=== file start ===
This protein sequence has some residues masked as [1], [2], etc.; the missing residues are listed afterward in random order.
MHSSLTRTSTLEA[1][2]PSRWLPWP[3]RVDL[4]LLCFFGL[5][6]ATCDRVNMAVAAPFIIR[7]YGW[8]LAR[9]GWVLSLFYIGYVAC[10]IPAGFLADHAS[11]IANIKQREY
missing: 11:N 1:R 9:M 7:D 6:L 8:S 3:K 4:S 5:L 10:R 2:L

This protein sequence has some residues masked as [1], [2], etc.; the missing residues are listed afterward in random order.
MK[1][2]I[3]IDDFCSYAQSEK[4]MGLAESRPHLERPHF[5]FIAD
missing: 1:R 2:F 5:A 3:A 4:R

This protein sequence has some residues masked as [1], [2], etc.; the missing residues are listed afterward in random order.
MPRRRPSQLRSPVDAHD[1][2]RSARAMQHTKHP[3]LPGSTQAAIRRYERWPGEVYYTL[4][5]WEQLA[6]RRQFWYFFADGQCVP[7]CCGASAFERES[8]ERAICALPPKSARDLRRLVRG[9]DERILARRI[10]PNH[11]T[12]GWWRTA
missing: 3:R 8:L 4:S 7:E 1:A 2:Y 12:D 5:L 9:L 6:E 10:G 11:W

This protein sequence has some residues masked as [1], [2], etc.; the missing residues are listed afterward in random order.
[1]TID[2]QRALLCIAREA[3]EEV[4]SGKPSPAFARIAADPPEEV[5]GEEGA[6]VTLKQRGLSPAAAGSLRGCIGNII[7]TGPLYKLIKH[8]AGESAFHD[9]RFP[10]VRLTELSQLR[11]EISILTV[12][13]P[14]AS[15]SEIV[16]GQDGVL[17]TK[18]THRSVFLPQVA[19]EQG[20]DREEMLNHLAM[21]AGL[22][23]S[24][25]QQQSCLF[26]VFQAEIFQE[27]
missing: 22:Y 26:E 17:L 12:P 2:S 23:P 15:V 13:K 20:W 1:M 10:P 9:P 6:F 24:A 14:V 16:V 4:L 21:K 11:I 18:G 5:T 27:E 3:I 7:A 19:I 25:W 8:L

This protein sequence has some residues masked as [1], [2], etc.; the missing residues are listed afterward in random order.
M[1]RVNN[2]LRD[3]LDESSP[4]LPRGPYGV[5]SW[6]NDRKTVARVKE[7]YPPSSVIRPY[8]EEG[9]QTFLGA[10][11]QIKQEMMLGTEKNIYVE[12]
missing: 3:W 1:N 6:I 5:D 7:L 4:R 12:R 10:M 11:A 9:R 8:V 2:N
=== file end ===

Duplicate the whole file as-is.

This protein sequence has some residues masked as [1], [2], etc.; the missing residues are listed afterward in random order.
MHSSLTRTSTLEA[1][2]PSRWLPWP[3]RVDL[4]LLCFFGL[5][6]ATCDRVNMAVAAPFIIR[7]YGW[8]LAR[9]GWVLSLFYIGYVAC[10]IPAGFLADHAS[11]IANIKQREY
missing: 11:N 1:R 9:M 7:D 6:L 8:S 3:K 4:S 5:L 10:R 2:L

This protein sequence has some residues masked as [1], [2], etc.; the missing residues are listed afterward in random order.
MK[1][2]I[3]IDDFCSYAQSEK[4]MGLAESRPHLERPHF[5]FIAD
missing: 1:R 2:F 5:A 3:A 4:R

This protein sequence has some residues masked as [1], [2], etc.; the missing residues are listed afterward in random order.
MPRRRPSQLRSPVDAHD[1][2]RSARAMQHTKHP[3]LPGSTQAAIRRYERWPGEVYYTL[4][5]WEQLA[6]RRQFWYFFADGQCVP[7]CCGASAFERES[8]ERAICALPPKSARDLRRLVRG[9]DERILARRI[10]PNH[11]T[12]GWWRTA
missing: 3:R 8:L 4:S 7:E 1:A 2:Y 12:D 5:L 9:L 6:E 10:G 11:W

This protein sequence has some residues masked as [1], [2], etc.; the missing residues are listed afterward in random order.
[1]TID[2]QRALLCIAREA[3]EEV[4]SGKPSPAFARIAADPPEEV[5]GEEGA[6]VTLKQRGLSPAAAGSLRGCIGNII[7]TGPLYKLIKH[8]AGESAFHD[9]RFP[10]VRLTELSQLR[11]EISILTV[12][13]P[14]AS[15]SEIV[16]GQDGVL[17]TK[18]THRSVFLPQVA[19]EQG[20]DREEMLNHLAM[21]AGL[22][23]S[24][25]QQQSCLF[26]VFQAEIFQE[27]
missing: 22:Y 26:E 17:L 12:P 2:S 23:P 15:V 13:K 20:W 1:M 10:P 9:P 6:F 24:A 14:V 16:V 4:L 21:K 11:I 18:G 5:T 27:E 3:I 7:A 19:I 25:W 8:L

This protein sequence has some residues masked as [1], [2], etc.; the missing residues are listed afterward in random order.
M[1]RVNN[2]LRD[3]LDESSP[4]LPRGPYGV[5]SW[6]NDRKTVARVKE[7]YPPSSVIRPY[8]EEG[9]QTFLGA[10][11]QIKQEMMLGTEKNIYVE[12]
missing: 3:W 1:N 6:I 5:D 7:L 4:R 12:R 10:M 11:A 9:R 8:V 2:N